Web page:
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The Mormon Priestess and Ordain Women (Part 3)

In our next conversation with Dr. Jonathan Stapley, we’ll talk about the Mormon idea of a priestess.  Of course, that inevitably leads to a discussion of the Ordain Women movement.  Would it be acceptable to Ordain Women if women could heal by laying on of hands, or do they want ecclesiastical authority?

GT: The scriptures talk a little bit about a priestess.  Could you see an office of a priestess or if women became ordained, or would they still just be a priest?

Jonathan:  Let me take a step back and frame that within the context of my book, what I would argue.  The term priestess is a function of what I call the cosmological priesthood of the temple. Look, I don’t follow the theological assertions of, for example, the Ordain Women movement. So, I don’t feel like I can fairly characterize what they’re asserting.  But my sense is that they are asserting for an ecclesiastical parity.

GT: That would be my hunch as well.

Jonathan: And so I would argue that even though they might be referencing or they might point to evidence of the cosmological priesthood in the past, they would be pointing to that and making assertions about ecclesiastical priesthood bureaucracy at the present. And so, I think that it’s important to carry, anytime that we’re talking about the past and in the LDS tradition and the relation between women and the priesthood, we have to make those important distinctions between ecclesiastical and kind of temple cosmological priesthood dynamics.  And so, that being the case, I think there are lots of ways within the Mormon tradition that is faithful to the revelations and our historical development that can involve women more prominently in our ecclesiology and our liturgy than is currently present. I think that’s a non-controversial statement to make.

GT:  If, say in October General Conference, President Nelson got up and said, you know, we’ve studied a Jonathan Stapley’s work. We looked back at these ritual healings that women used to do. We’re bringing that back. Do you think that would be good enough for people like were the Ordain Women movement?

What do you think?  Check out Jonathan’s answer, as well as the rest of our conversation on the best source for Mormon history, science, and theology….  (And don’t forget to check out part 1 and part 2!

If the LDS Church ordained women, would they be priests or priestesses?
If the LDS Church ordained women, would they be priests or priestesses?
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Simon Southerton Talks DNA, Excommunication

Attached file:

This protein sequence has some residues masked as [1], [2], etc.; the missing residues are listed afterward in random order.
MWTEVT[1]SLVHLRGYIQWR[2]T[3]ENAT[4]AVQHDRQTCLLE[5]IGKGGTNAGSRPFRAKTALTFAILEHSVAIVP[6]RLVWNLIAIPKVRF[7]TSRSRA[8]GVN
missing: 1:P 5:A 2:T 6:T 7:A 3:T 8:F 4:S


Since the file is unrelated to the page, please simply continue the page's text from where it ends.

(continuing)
DNA & Book of Mormon can be a very controversial topic.  Last year we talked with Dr. Ugo Perego on this topic, and today we’ll get a contrasting point of view.  Dr. Simon Southerton served as a bishop of the LDS Church until he found he could no longer reconcile the science with the story of the Lamanites.

Simon:  My name is Simon Southerton. I’m from Canberra, Australia.  I am retired now from science really.  I was a molecular geneticist with CSIRO[1] for almost 20 years.

I work up in the morning.  I finally knew.  I knew without a doubt that the Book of Mormon wasn’t history.  It’s a great book filled with scripture and all of these stories.  It never happened.  There was never a migration of Jews to the Americas in 2000 B.C. or 600 B.C.

All of my research over the last fifteen years has convinced me that conclusion is 100% correct.  There is no evidence of Jewish DNA or Middle Eastern DNA coming into the Americas.

GT:  Ok.

Simon:  It’s pretty compelling stuff for me, and this is my work.  That’s my research area.  I work with DNA.  I’ve worked with it a long time and led research groups that work in population genetics.  That’s another thing you’ll hear from apologists.  Oh, he doesn’t know population genetics.  It’s such a complex science.

It is a complex science, but I work in population genetics.  I’ve published in population genetics in leading international journals.  When you work in the field and you understand the power, you know the full power of the research, it’s very compelling when you see that evidence.  You just can’t ignore it.

We’ll also talk in detail about his excommunication.  I wasn’t very familiar with that, and I found Simon very candid.

GT:  Ok, well one of the reasons I wanted to talk to you at Gospel Tangents, I like to get a lot of different opinions.  I interviewed Dr. Ugo Perego a few month ago,[2] and you have a little different perspective on DNA and the Book of Mormon, so I wanted to talk to you a little bit about that.  I know you’ve written a book.  Can you tell us about the book?

Simon:  Yes, the book is called Losing a Lost Tribe, and I wrote that and published that in 2004.  The impetus to write the book, I was not happy with the way the DNA science was being interpreted by church apologists.  I thought that was a way of putting them right and correcting them.